Of course there are exceptions brought about by the myriad situations that form individuals as they grow, but the Japanese tend to view their individual progress as having been made possible through the support they receive from those around them rather than as the result of individual effort alone. This of course also means that individuals feel the need to meet the expectations of family, teachers and others that populate a fairly wide circle.

I wonder if such a perspective comes into starker conflict when transplanted to American culture, which tends to be more indulgent of self.

Mike


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Posted by Cholo
a resident of Livermore
on Jul 19, 2013 at 4:45 pm

There will always be students who are high achievers and they come from various socio-economic backgrounds. All American students will not attended college/university and those students may also be viewed as highly successful.

Living a full and satisfying life is more than being a college/university graduate, having a high paying job, getting married, and having children.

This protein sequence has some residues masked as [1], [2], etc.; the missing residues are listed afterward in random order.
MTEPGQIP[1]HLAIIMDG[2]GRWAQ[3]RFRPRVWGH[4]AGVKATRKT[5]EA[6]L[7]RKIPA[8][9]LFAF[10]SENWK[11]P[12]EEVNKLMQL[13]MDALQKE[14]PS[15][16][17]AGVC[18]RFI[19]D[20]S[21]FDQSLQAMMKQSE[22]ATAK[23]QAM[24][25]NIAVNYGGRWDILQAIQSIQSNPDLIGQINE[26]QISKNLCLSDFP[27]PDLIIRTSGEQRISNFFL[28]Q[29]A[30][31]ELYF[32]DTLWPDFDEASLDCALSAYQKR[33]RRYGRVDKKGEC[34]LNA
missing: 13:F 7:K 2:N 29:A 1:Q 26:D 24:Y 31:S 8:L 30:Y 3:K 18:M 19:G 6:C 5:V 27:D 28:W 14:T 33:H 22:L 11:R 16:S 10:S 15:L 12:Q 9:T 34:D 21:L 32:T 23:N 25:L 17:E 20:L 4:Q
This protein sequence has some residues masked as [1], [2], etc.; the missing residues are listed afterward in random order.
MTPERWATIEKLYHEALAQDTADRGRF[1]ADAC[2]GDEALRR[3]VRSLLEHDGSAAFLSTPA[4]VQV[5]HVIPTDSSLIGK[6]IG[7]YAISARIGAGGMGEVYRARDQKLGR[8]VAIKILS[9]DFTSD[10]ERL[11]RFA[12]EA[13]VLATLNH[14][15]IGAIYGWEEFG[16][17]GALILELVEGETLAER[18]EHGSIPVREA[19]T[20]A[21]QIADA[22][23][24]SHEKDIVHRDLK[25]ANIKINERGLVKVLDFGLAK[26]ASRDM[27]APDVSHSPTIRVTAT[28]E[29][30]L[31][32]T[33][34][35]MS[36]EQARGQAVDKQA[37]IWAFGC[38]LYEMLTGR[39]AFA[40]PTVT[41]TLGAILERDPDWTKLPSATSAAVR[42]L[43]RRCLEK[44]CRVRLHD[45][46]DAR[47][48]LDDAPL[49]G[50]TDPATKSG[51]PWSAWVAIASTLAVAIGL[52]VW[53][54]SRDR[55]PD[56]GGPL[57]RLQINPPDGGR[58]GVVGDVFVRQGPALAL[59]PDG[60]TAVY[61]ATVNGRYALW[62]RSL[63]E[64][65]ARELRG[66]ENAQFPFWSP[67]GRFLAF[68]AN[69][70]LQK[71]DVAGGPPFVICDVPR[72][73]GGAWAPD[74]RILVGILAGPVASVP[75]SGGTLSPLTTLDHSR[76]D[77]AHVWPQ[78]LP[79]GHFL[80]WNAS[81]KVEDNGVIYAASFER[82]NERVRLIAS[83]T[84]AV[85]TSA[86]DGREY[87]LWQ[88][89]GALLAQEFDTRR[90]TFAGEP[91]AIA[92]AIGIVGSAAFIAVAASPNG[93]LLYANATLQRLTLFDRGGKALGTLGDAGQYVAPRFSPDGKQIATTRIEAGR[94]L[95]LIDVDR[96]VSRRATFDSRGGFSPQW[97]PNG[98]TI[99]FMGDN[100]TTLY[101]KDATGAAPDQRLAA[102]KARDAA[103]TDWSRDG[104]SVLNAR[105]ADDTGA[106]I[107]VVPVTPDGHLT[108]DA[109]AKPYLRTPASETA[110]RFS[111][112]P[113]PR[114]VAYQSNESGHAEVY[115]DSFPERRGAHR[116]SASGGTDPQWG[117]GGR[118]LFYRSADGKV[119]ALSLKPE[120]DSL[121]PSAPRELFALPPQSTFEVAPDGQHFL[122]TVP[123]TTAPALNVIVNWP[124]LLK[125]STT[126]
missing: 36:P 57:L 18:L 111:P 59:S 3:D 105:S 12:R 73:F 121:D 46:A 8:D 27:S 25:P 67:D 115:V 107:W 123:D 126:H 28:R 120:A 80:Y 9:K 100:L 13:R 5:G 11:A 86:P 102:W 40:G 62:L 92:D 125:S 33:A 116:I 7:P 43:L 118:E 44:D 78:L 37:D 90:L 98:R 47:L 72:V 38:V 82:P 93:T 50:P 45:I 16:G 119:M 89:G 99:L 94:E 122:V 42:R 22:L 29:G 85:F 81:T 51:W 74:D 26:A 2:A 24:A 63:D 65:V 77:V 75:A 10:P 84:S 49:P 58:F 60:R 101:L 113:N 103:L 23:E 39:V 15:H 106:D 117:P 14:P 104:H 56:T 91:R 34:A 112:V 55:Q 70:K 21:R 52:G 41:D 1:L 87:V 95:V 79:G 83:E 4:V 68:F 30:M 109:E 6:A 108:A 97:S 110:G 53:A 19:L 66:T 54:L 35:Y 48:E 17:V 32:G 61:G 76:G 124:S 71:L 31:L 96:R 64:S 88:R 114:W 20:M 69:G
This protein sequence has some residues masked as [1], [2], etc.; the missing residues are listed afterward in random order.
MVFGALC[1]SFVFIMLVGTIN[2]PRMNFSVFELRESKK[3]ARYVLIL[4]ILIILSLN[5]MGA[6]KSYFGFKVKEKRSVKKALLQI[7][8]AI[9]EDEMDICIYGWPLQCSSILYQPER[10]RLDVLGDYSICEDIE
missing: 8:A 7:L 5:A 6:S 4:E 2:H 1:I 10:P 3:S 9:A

Millions of Americans are transplants. Some arrived early in their lives and others arrived later and adapted to life in the USA with relatively few difficulties.

I've had social and professional contact with numerous Americans from various racial/ethnic backgrounds. Some have attained the American dream while others have experienced enormous difficulties living in the USA. The majority of individuals that I have befriended I perceive as successful Americans. They are happy, educated, socially responsible Americans who do not have criminal records. They have never harmed fellow Americans and they've all paid taxes, never stolen from their employers or fellow Americans, and served in the US military with pride and have never deliberately harmed others.

ALL of my retired friends have worked as volunteers. They were not all born in the USA. I enjoy knowing Americans from various social and ethnic backgrounds. At this time, the majority of my closest friends are responsible senior citizens.

Incidentally, there are many successful Asian Americans living happy and fulfilling lives. However, not all Asians are college/university educated, many have not completed high school or attended/completed college/university. Many work in lower paying jobs and also exhibit symptoms of mental illness. There also many Asians in American prisons.